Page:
A break with business as usual
On December 2015, general elections were held in Spain. They were the twelfth since the democratic transition, and over 36 million citizens exercised their right to vote. In line with the polls, Mariano Rajoy’s People’s Party (PP) obtained a simple majority, pocketing 123 seats, followed by Pedro Sanchez’s socialist party (PSOE) with 90 seats. As anticipated, two emerging parties – Podemos (Pablo Iglesias) and Ciudadanos (Albert Rivera) – got into parliament with 42 and 40 seats, respectively. The rest of the seats mostly went to nationalist parties in Catalonia and the Basque Country.
Both traditional parties have reaped support from the middle-age to elderly population. However, their support varied depending on the region: PSOE’s voters mostly come from the less developed South and some industrial areas in decline while voters of PP come from the richer and more conservative North. The new parties were particularly successful among young educated citizens in urban settings.
The emergence of the two new parties caused PP to lose a third of its votes in the last elections and PSOE to score its worst result in the party’s democratic history. The emerging leaders have long demanded end to the two party turn-politics to make way for more pluralism and innovative ways of doing politics. While there was great enthusiasm before the elections, especially among younger generations, it is not true that bipartisanship has been completely defeated. Both PP and PSOE have weathered the punishment by their voter base relatively well, given that both parties have been entangled in countless corruption scandals and have not brought forward solutions to economic inequality as well as increasing pressures arising from Catalan secessionism.
Nevertheless, these elections will be remembered as a break with business as usual and all parties will have to commit to arduous consensus-building in order to keep the country running – even if that means crossing lines drawn in the sand during the campaign preceding the polls.
Possible Party Alignment
After the uncertain results the government has begun to stumble. This political fiasco is not only due to the complicated majority situation of the elections, but also due to the parties’ unwillingness to compromise. Thus, the results of Spain’s general elections last year have aroused several debates considering the great variety of combinations forming an absolute majority in Congress.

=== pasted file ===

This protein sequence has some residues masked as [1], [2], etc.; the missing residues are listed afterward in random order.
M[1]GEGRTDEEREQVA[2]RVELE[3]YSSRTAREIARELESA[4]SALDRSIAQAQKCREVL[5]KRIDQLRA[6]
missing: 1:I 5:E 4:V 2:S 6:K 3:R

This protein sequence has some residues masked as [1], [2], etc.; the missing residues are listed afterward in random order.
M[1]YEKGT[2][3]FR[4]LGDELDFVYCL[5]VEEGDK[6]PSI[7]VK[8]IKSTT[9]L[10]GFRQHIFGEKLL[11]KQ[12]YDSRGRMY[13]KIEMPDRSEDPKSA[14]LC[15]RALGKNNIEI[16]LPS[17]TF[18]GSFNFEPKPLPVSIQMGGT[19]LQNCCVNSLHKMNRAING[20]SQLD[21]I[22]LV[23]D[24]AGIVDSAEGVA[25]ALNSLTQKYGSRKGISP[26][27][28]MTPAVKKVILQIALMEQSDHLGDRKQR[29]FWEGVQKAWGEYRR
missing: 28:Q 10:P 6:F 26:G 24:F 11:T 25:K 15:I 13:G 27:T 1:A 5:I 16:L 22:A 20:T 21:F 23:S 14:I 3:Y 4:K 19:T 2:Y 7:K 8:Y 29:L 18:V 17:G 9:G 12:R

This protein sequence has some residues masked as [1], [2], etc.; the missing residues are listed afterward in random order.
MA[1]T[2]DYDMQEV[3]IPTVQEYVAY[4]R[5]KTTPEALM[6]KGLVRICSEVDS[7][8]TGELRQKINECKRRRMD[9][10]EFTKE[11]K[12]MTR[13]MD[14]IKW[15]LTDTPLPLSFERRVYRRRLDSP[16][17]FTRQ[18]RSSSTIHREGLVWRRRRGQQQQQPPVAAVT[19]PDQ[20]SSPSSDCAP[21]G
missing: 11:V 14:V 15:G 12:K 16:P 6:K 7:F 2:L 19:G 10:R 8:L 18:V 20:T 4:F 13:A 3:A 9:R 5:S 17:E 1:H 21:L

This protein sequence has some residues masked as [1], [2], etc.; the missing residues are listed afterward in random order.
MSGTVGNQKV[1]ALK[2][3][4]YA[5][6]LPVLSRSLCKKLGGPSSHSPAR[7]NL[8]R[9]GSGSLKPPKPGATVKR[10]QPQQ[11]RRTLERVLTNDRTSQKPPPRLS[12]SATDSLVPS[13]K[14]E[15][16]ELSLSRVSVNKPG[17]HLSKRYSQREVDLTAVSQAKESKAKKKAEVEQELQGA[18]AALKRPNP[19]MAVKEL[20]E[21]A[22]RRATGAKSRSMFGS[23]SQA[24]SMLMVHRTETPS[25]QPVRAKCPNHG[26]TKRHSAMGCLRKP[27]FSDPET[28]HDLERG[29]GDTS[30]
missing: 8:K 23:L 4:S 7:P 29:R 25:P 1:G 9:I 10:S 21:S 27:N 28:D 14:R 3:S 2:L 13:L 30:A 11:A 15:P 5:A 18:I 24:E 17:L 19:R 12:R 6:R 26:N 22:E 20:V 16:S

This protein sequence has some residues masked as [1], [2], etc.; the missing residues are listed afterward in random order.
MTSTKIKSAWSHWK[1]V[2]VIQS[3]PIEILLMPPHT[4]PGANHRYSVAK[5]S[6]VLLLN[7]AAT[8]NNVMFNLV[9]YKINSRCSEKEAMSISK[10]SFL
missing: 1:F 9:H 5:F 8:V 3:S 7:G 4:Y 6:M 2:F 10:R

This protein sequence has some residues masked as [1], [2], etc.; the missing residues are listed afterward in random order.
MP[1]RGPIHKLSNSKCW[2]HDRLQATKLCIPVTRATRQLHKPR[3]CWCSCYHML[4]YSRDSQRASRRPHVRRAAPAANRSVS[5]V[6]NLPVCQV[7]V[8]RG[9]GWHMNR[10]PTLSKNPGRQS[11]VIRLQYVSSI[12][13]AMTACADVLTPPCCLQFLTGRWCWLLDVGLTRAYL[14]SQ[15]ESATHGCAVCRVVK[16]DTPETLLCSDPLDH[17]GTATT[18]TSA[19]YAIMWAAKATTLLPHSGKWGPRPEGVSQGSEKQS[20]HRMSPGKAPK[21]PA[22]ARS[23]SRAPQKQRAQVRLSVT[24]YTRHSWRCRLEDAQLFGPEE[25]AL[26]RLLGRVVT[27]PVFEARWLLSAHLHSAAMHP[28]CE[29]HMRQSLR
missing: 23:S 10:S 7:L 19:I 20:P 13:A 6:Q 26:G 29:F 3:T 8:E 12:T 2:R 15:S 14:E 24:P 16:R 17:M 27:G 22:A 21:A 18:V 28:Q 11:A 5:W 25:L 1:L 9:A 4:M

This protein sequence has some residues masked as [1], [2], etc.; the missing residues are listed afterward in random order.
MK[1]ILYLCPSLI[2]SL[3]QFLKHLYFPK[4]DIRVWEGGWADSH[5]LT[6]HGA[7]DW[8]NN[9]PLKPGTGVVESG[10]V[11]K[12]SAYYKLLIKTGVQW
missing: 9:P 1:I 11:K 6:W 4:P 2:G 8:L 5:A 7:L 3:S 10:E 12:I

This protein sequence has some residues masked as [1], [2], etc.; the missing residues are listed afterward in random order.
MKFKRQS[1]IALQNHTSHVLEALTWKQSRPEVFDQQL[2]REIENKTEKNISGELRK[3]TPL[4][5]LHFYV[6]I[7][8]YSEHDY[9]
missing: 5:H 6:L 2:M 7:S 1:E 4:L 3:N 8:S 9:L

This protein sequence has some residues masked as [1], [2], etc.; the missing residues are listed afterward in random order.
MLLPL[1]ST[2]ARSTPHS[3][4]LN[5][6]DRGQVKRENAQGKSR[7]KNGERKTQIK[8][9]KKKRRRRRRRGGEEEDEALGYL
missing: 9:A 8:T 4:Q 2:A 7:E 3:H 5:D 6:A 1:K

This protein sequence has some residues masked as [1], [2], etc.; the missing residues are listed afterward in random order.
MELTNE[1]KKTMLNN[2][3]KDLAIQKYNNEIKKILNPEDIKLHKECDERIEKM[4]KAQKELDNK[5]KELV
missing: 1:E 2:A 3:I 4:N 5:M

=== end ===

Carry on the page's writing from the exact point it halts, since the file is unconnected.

The vote abstention might lead to a re-election of the PSOE. As a consequence, Rajoy could easily bag a majority. In terms of figures, a left-wing alliance between the socialists with Podemos and smaller parties might represent another coalition. However, PSOE-leaders regard this as “risky”. In addition to this, Spain’s socialists (PSOE) have rejected a coalition with Rajoy’s conservative party Partido Popular (PP). Pedro Sánchez, head of PSOE, claimed: “We will not support the PP as Spain’s leading party with Mariano Rajoy as the government’s head.”
The most obvious alliance is between the left and Podemos, including the United Left, forming a tripartite party. Even if the tripartite coalition may bring a breath of fresh air into the government, it would also signify a shift to the left. Things will remain demanding and exciting in the attempt of forming Spain’s new government policy.
Will there be a new election?
The most widespread view among politicians and citizens is that repeating elections is unlikely to help anyone. This third possibility would further worsen the image that Spaniards have of their political class. Tired of corruption scandals and empty speeches it is likely that Spaniards would stay away from the polls and few people would change their choice of party. Moreover, new elections would imply that is was the Spanish people who had made the mistake to choose a fragmented parliament rather than imply that the results were the fruit of a changing pattern in Spanish politics.
The last opinion polls forecast that the only party benefitting from a repeat election would be the challenger Podemos. PSOE has the most to lose. Therefore, this scenario would take the country politics to a zero-sum game in which the challenger parties (Podemos and Ciudadanos) may attract more unhappy voters, but there would not actually be a significant change. As a result, no clear winner…again.
Furthermore, repeating elections would mean an important waste of economic resources. The cost of having elections is estimated at € 170 million for the public budget, and political parties spend roughly € 25 million. It seems that the only winners would be the advertising firms.
Given this, the more reasonable way to deal with the current deadlock is a grand coalition as it has been done in other European countries with reasonably satisfactory results.